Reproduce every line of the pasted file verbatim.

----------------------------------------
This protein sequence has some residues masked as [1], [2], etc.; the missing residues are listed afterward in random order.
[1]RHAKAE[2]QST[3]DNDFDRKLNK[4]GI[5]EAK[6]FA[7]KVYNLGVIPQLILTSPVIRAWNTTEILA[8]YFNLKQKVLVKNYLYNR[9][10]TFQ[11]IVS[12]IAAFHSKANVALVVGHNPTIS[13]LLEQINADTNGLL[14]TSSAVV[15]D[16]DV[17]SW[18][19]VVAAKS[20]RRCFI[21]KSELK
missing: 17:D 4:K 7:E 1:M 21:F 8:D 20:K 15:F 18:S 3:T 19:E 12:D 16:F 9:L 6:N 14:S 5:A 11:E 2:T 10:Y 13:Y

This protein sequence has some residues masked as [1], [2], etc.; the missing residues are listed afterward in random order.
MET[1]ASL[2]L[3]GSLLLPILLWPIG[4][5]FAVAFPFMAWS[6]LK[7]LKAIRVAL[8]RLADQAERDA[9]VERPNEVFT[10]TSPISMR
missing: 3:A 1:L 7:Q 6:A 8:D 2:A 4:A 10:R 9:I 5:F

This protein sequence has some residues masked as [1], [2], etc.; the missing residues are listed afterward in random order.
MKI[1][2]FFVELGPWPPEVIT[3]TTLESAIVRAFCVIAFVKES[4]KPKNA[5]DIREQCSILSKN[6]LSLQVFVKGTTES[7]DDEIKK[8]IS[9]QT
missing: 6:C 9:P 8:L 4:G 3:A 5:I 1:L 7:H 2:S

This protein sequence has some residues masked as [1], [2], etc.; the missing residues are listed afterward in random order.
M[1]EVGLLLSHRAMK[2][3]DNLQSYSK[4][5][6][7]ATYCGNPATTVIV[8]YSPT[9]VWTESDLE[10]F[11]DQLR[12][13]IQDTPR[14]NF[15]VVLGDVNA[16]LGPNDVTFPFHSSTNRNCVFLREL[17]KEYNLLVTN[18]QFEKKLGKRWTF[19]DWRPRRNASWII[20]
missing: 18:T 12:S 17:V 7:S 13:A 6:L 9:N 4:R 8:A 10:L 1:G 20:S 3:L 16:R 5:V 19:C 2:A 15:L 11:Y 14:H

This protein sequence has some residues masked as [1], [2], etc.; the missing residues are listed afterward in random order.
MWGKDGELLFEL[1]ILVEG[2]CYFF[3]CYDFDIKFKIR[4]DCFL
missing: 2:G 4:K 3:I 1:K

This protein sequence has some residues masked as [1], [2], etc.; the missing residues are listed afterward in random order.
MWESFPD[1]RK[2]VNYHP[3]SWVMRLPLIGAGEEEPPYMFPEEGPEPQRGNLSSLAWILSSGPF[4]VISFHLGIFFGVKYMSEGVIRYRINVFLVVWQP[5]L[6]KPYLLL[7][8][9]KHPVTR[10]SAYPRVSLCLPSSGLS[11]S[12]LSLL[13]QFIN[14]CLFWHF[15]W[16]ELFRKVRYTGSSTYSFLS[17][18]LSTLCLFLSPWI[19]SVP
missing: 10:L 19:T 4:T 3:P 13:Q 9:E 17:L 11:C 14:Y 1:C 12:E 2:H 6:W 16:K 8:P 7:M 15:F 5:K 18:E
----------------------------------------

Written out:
This protein sequence has some residues masked as [1], [2], etc.; the missing residues are listed afterward in random order.
[1]RHAKAE[2]QST[3]DNDFDRKLNK[4]GI[5]EAK[6]FA[7]KVYNLGVIPQLILTSPVIRAWNTTEILA[8]YFNLKQKVLVKNYLYNR[9][10]TFQ[11]IVS[12]IAAFHSKANVALVVGHNPTIS[13]LLEQINADTNGLL[14]TSSAVV[15]D[16]DV[17]SW[18][19]VVAAKS[20]RRCFI[21]KSELK
missing: 17:D 4:K 7:E 1:M 21:F 8:D 20:K 15:F 18:S 3:T 19:E 12:D 16:F 9:L 6:N 14:S 5:A 11:E 2:T 10:Y 13:Y

This protein sequence has some residues masked as [1], [2], etc.; the missing residues are listed afterward in random order.
MET[1]ASL[2]L[3]GSLLLPILLWPIG[4][5]FAVAFPFMAWS[6]LK[7]LKAIRVAL[8]RLADQAERDA[9]VERPNEVFT[10]TSPISMR
missing: 3:A 1:L 7:Q 6:A 8:D 2:A 4:A 10:R 9:I 5:F

This protein sequence has some residues masked as [1], [2], etc.; the missing residues are listed afterward in random order.
MKI[1][2]FFVELGPWPPEVIT[3]TTLESAIVRAFCVIAFVKES[4]KPKNA[5]DIREQCSILSKN[6]LSLQVFVKGTTES[7]DDEIKK[8]IS[9]QT
missing: 6:C 9:P 8:L 4:G 3:A 5:I 1:L 7:H 2:S

This protein sequence has some residues masked as [1], [2], etc.; the missing residues are listed afterward in random order.
M[1]EVGLLLSHRAMK[2][3]DNLQSYSK[4][5][6][7]ATYCGNPATTVIV[8]YSPT[9]VWTESDLE[10]F[11]DQLR[12][13]IQDTPR[14]NF[15]VVLGDVNA[16]LGPNDVTFPFHSSTNRNCVFLREL[17]KEYNLLVTN[18]QFEKKLGKRWTF[19]DWRPRRNASWII[20]
missing: 18:T 12:S 17:V 7:S 13:A 6:L 9:N 4:R 8:A 10:L 1:G 20:S 3:L 16:R 5:V 19:C 2:A 15:L 11:Y 14:H

This protein sequence has some residues masked as [1], [2], etc.; the missing residues are listed afterward in random order.
MWGKDGELLFEL[1]ILVEG[2]CYFF[3]CYDFDIKFKIR[4]DCFL
missing: 2:G 4:K 3:I 1:K

This protein sequence has some residues masked as [1], [2], etc.; the missing residues are listed afterward in random order.
MWESFPD[1]RK[2]VNYHP[3]SWVMRLPLIGAGEEEPPYMFPEEGPEPQRGNLSSLAWILSSGPF[4]VISFHLGIFFGVKYMSEGVIRYRINVFLVVWQP[5]L[6]KPYLLL[7][8][9]KHPVTR[10]SAYPRVSLCLPSSGLS[11]S[12]LSLL[13]QFIN[14]CLFWHF[15]W[16]ELFRKVRYTGSSTYSFLS[17][18]LSTLCLFLSPWI[19]SVP
missing: 10:L 19:T 4:T 3:P 13:Q 9:E 17:L 11:C 14:Y 1:C 12:E 2:H 6:W 16:K 8:P 7:M 15:F 5:K 18:E